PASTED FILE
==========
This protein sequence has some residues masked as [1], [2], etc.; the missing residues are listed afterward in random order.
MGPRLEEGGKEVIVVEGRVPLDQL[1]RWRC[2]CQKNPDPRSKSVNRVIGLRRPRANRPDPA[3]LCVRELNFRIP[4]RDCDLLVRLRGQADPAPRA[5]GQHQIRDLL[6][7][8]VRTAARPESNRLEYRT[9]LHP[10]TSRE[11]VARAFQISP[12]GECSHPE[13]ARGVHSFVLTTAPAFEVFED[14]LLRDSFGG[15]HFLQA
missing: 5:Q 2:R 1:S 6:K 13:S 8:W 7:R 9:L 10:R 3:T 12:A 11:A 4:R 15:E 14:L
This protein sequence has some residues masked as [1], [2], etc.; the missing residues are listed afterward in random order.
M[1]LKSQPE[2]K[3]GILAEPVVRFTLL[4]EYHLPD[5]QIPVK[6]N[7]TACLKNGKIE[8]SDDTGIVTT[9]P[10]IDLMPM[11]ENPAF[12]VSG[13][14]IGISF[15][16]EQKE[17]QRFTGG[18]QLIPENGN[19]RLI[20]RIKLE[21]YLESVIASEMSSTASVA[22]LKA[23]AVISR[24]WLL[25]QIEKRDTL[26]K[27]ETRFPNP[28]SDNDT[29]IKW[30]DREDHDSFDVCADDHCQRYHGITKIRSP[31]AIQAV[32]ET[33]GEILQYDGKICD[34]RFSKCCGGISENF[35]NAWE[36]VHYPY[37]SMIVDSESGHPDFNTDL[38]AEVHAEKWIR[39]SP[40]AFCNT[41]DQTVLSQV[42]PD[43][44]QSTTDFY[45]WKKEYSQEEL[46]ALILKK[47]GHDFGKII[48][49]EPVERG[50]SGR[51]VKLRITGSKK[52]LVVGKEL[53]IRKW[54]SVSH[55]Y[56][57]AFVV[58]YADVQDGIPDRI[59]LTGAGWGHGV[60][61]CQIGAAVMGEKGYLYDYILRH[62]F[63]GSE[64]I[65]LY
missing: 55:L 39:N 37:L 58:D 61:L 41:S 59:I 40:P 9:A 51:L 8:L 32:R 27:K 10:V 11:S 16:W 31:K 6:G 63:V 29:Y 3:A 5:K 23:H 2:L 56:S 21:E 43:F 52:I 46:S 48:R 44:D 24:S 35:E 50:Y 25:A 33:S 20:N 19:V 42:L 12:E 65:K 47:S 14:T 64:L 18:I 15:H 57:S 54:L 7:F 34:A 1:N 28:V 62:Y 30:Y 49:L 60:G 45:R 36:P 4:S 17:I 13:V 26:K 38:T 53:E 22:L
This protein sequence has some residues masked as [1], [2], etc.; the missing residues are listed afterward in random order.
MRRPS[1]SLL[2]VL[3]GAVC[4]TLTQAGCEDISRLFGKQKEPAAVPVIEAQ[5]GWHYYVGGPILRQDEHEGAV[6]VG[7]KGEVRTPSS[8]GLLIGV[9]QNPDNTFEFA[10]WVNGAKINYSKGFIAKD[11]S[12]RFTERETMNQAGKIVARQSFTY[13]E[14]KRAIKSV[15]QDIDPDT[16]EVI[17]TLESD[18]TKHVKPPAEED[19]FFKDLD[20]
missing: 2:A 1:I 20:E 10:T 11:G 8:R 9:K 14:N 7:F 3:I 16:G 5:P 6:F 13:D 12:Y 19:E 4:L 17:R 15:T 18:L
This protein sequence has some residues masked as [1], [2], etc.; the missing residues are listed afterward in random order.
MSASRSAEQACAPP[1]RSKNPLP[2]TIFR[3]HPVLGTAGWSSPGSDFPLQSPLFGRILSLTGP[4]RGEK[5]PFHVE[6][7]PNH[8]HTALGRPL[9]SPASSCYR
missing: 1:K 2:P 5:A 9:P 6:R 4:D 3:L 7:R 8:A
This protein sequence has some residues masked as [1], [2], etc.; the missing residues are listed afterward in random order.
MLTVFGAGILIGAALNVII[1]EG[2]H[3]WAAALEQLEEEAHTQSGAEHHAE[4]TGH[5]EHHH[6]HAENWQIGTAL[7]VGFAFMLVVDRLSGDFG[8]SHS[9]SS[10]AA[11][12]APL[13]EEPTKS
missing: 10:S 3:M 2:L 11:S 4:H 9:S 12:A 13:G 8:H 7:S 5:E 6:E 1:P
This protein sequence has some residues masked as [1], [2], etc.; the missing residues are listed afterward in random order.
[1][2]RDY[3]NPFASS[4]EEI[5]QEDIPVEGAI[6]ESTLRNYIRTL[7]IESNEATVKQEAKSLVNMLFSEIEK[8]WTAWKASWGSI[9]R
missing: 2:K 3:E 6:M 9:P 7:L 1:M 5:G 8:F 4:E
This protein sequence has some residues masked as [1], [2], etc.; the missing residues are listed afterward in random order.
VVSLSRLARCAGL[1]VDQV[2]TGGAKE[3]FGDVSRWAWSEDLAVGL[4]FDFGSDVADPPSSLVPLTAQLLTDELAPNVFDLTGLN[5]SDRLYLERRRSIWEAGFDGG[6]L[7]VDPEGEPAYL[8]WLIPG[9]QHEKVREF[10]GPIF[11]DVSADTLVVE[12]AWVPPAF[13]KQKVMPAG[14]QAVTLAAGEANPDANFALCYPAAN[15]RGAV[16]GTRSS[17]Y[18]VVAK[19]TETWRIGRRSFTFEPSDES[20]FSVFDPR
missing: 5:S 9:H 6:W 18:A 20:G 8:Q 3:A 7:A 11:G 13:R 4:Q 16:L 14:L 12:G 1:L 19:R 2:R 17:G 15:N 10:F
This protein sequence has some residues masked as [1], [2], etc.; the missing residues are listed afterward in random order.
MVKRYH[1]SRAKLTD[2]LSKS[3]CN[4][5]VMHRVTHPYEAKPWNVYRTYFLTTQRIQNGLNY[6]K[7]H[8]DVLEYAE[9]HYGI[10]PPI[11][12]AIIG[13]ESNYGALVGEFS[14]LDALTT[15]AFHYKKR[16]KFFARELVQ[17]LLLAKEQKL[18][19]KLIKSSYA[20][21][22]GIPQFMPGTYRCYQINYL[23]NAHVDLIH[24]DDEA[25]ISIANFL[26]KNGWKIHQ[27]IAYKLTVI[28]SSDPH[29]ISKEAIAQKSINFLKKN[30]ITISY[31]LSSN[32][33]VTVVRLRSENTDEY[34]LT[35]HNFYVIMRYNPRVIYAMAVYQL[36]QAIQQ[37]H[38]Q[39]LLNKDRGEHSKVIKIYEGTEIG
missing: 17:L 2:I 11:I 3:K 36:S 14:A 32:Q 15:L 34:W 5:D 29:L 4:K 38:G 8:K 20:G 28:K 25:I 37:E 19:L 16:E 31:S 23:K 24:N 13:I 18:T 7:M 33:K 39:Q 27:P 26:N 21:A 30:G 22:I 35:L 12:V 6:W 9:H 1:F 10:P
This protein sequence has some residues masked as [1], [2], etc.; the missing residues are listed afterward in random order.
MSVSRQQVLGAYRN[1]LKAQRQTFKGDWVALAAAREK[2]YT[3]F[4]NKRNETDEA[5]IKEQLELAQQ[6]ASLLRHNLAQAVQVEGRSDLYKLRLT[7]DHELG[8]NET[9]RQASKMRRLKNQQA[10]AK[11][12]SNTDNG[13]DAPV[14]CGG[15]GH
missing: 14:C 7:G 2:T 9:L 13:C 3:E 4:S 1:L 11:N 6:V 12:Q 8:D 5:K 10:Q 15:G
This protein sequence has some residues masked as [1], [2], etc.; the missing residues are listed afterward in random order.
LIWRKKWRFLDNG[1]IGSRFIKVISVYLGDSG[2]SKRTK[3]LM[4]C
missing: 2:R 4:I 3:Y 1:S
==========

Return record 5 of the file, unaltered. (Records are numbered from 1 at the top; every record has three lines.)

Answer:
This protein sequence has some residues masked as [1], [2], etc.; the missing residues are listed afterward in random order.
MLTVFGAGILIGAALNVII[1]EG[2]H[3]WAAALEQLEEEAHTQSGAEHHAE[4]TGH[5]EHHH[6]HAENWQIGTAL[7]VGFAFMLVVDRLSGDFG[8]SHS[9]SS[10]AA[11][12]APL[13]EEPTKS
missing: 10:S 3:M 2:L 11:S 4:H 9:S 12:A 13:G 8:H 7:S 5:E 6:E 1:P